Grace's Guide

British Industrial History

Grace's Guide is the leading source of historical information on industry and manufacturing in Britain. This web publication contains 148,369 pages of information and 233,846 images on early companies, their products and the people who designed and built them.

Charing Cross Railway

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The London Bridge and Charing Cross Railway Company was supported by the South Eastern Railway Company and the London and South Western Railway Company, who subscribed a large part of the required capital.

1859 The Charing Cross Railway was incorporated to provide rail access to the West End of London.

The line would extend from London Bridge Railway Station to take trains into a terminus close to the West End of London.

By 1860 the old Hungerford Bridge had been acquired and demolished. Contractor appointed for both the Charing Cross Railway Bridge and the railway was Mr. George Wythes.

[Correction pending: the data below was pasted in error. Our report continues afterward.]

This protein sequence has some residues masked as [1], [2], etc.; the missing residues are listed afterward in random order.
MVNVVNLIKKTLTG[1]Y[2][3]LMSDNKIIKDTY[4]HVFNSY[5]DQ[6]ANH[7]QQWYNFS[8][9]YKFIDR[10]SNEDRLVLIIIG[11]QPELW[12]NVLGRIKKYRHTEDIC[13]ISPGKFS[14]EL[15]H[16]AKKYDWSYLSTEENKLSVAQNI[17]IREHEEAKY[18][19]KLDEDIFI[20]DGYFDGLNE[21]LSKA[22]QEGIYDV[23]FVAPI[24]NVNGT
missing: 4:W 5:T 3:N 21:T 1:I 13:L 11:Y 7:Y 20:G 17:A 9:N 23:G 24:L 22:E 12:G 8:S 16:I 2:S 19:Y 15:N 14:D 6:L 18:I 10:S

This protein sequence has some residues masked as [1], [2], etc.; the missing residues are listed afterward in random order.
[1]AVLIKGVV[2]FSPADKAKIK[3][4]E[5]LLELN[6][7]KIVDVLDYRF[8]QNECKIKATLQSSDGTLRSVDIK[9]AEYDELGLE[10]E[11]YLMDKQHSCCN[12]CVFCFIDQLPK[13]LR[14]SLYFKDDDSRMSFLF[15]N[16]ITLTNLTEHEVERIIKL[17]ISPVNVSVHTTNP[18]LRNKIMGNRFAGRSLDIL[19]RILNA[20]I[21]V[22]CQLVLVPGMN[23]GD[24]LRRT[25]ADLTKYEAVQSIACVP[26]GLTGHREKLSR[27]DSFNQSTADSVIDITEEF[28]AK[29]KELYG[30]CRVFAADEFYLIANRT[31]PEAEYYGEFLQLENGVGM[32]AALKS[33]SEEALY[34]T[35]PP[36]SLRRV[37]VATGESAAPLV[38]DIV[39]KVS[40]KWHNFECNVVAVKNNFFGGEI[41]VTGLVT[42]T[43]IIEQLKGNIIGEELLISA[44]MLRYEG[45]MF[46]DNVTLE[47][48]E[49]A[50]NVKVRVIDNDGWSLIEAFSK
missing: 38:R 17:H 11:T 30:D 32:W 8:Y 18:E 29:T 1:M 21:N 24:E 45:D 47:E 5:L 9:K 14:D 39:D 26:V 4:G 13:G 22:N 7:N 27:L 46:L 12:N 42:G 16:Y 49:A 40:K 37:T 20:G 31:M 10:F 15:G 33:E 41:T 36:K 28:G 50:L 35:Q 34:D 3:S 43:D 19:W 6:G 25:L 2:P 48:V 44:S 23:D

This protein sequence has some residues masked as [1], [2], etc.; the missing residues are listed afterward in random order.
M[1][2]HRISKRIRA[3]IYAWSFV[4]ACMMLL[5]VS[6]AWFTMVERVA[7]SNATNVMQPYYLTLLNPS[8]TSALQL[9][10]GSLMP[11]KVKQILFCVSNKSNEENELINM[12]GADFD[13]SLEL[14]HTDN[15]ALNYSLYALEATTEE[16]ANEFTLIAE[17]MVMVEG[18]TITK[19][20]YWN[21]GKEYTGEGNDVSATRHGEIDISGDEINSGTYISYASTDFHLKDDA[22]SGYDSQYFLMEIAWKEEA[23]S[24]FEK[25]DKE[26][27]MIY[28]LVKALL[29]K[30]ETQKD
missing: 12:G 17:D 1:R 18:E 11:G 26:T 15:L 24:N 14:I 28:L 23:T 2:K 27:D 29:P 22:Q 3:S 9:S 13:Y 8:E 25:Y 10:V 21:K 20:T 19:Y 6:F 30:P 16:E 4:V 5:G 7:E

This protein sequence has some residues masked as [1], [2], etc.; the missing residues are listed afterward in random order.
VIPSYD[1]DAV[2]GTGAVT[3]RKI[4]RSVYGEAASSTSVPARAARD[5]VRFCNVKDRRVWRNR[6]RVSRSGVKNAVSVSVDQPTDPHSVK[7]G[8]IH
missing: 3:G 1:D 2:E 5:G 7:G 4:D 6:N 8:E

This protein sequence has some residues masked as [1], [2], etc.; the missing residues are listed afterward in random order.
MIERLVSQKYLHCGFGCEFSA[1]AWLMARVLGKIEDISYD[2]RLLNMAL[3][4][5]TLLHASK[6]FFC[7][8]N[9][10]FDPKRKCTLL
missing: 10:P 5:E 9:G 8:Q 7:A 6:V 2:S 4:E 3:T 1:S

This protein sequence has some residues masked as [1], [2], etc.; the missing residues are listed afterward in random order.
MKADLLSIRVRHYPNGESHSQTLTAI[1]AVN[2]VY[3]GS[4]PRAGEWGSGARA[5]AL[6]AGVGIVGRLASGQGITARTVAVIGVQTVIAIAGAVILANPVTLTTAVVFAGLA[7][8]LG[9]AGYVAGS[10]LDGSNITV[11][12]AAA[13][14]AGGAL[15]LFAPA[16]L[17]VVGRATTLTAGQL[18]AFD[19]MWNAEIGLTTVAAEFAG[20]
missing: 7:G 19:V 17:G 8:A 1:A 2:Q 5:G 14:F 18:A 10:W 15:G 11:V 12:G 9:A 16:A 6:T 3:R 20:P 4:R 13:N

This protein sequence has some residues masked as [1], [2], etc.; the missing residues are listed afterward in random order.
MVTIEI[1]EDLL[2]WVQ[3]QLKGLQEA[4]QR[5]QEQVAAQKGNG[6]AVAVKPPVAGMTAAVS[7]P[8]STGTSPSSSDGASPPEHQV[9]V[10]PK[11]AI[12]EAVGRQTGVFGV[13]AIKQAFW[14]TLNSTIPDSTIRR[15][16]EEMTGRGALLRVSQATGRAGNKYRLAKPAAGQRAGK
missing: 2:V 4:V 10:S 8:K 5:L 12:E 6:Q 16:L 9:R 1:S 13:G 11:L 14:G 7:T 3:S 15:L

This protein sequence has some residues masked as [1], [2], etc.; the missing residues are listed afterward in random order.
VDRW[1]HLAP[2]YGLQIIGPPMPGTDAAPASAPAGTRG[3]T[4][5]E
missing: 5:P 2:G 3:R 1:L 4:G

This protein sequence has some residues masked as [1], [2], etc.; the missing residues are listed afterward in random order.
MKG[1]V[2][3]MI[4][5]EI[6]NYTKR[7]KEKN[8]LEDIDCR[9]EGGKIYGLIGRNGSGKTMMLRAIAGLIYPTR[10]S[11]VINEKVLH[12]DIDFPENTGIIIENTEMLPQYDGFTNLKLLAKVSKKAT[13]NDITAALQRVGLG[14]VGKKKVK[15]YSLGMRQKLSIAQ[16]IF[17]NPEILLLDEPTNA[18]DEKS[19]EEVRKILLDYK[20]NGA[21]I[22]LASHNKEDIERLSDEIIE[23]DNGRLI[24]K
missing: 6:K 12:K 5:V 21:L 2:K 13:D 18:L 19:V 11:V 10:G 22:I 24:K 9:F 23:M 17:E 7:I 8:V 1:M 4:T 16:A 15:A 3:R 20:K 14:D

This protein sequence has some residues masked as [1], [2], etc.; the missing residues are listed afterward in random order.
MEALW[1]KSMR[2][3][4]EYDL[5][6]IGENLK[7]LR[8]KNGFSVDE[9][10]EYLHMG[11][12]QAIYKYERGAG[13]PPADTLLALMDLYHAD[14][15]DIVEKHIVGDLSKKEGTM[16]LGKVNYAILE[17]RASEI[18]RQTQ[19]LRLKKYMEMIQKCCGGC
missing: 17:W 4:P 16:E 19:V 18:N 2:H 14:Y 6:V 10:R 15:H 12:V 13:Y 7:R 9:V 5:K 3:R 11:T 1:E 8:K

1861 A separate scheme (in legal terms) was agreed for extension into Cannon Street Railway Station; it made use of much of the same viaducts as the West end extension from London Bridge Station.

1863 The railway had been completed under Mr Hawkshaw, the engineer, and was awaiting inspection; some construction delays meant the hotel would not be open immediately[1]. The cost was 4 times the original estimate, partly because of extra expenditure on purchasing properties on the route that had been bought cheap by speculators and resold to the company at higher price.

1863 Amalgamated with the South Eastern Railway

1864 The railway opened to Blackfriars in January without fanfare. Charing Cross Railway Station was opened in stages later in the year.

1866 The Extension into Cannon Street Railway Station was opened.

Also see Charing Cross Railway Station, Charing Cross Railway Bridge, South Eastern Railway

See Also


Sources of Information

  • Southern Railway, by C. F. Dendy Marshall, 1963.